Fiat’s original 500 – a style icon that sold over 3.5 million units – made a great basis for a hot little Abarth-tuned pocket rocket, and re-imagined 500 introduced in 2007 was no different. Happily for Fiat, the new cars cutesy retro looks and upmarket cabin styling have gained it many followers, and like the original a number of special edition Abarth models have been introduced, albeit without the competition pedigree.
Now in its ninth year of production, the Abarth range encompasses a number hotted up 500s, from the feisty 133bhp 500 right up to the fiery 187bhp 695 Biposto. Always considered to be one of the more pricey options when new, as a used buy the 500 offers a lot of fun for a reasonable outlay. Take a read through our guide, and be sure not to take any risks when buying.
Which one to buy?
While the same 1.4-litre turbocharged engine powers all Abarth models, detail changes in power output and suspension setups make for a diverse list of cars to choose from – as well as an almost endless list of special and limited editions.
The Abarth 500 first saw light of day one year after the standard Fiat 500 was launched. Weighing just over a ton and producing 133bhp from its turbocharged 1.4-litre motor, performance was much improved, and those looking for even more could option the £2500 Esseesse performance package. This provided a 25bhp power boost as well as uprated suspension, brakes and 17-inch wheels.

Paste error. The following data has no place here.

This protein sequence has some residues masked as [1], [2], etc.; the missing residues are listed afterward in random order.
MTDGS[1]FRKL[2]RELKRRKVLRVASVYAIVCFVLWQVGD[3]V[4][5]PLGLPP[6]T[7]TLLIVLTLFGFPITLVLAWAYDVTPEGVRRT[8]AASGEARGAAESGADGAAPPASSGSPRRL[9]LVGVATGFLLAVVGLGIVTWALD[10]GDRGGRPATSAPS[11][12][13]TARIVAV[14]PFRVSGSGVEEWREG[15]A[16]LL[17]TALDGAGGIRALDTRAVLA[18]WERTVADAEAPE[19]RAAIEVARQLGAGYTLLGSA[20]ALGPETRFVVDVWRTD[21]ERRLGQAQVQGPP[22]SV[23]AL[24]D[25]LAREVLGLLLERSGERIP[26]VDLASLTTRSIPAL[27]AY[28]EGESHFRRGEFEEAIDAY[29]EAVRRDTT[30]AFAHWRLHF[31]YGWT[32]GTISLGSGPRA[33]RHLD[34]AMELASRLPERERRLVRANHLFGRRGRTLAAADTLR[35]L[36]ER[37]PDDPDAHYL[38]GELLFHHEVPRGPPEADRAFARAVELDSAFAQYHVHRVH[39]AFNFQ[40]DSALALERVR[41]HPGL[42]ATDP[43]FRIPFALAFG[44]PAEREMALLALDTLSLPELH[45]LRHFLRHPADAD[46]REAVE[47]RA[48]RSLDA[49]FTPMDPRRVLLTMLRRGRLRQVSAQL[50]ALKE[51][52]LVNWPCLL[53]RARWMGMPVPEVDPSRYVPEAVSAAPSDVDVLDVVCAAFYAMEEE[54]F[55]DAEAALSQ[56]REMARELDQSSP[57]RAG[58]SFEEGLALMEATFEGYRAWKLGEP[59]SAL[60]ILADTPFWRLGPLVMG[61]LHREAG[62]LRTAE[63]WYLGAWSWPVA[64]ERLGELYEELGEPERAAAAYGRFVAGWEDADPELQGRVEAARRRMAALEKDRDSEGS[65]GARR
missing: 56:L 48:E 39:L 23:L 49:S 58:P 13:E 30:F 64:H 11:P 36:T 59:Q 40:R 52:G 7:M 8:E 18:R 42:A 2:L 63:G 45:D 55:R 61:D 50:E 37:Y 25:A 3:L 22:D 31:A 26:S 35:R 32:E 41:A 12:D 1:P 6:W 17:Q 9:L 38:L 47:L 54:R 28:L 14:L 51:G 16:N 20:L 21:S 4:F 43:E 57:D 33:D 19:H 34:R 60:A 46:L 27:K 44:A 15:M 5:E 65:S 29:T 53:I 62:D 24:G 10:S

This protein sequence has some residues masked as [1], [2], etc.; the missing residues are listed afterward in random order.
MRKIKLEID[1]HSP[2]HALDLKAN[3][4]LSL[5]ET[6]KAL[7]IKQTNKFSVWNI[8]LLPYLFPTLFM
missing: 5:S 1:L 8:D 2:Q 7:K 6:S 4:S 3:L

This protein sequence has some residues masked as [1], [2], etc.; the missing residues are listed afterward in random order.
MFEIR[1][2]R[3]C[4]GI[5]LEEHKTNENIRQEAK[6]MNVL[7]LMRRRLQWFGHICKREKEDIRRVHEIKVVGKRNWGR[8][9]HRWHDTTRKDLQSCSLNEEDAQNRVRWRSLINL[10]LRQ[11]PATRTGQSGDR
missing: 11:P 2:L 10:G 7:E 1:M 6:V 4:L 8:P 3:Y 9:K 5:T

In 2009 the Abarth range became available in convertible form too. The MTA manual automated transmission became optional on all Abarth variants. The crazy 695 Biposto with 187bhp was introduced in 2011, intended for track use but driven mostly in Chelsea, it came equipped with a rorty Akrapovic exhaust, larger diameter brakes and adjustable suspension. A £3500 Track Kit was optionable, which added a data logger and other track biased extras. Most extreme of all was the £8000 six-speed dog-leg gearbox and LSD option. The base price before all of this additional madness was added stood at £32,000, placing the 695 Biposto right up there with some very capable machinery. To its credit, it can hold its head high on the track and is a real blast down back roads.
2012 saw the introduction of the slightly tamer 595 Competizione and Turismo variants, featuring 160bhp and a host of extras, they slotted in above the standard Abarth 500. Both came with a whole host of additional equipment such as 17-inch wheels and aluminium detailing. In addition, Turismo specced cars got leather interior and climate control while Competizione models had Monza exhausts and cross-drilled brake discs.
Similarly priced competitors may offer a more resolved ride and better handling at the limit but few are as visually compelling. The lack of polish does little to diminish the Abarth smile factor! Stick to the base models with 16 inch wheels if your trips are mainly about town, the more powerful versions are better suited to blasts in the country or your nearest race track. The limited edition cars such as the 50th Anniversario and Yamaha Factory Racing add a touch of exclusivity and are not priced much higher than standard versions, they are however be harder to find.
Performance and specs
Engine 1368cc, 16 valve DOHC I4
Power 133bhp @ 5500rpm
Torque 152lb ft torque @ 3000rpm
Top speed 128mph